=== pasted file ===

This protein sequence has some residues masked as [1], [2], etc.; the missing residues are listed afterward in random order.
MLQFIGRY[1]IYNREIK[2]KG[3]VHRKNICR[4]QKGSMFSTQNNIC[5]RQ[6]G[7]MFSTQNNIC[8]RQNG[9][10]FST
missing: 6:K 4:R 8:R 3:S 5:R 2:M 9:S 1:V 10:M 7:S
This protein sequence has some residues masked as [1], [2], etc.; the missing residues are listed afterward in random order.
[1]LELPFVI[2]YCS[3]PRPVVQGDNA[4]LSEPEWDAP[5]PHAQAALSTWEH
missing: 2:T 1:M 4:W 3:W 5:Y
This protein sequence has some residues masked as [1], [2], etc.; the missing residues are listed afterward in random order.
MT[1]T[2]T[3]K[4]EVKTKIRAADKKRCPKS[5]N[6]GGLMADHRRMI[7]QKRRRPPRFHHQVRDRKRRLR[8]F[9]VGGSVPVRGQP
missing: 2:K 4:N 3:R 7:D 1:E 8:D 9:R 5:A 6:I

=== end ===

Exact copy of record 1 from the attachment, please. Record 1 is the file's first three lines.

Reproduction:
This protein sequence has some residues masked as [1], [2], etc.; the missing residues are listed afterward in random order.
MLQFIGRY[1]IYNREIK[2]KG[3]VHRKNICR[4]QKGSMFSTQNNIC[5]RQ[6]G[7]MFSTQNNIC[8]RQNG[9][10]FST
missing: 6:K 4:R 8:R 3:S 5:R 2:M 9:S 1:V 10:M 7:S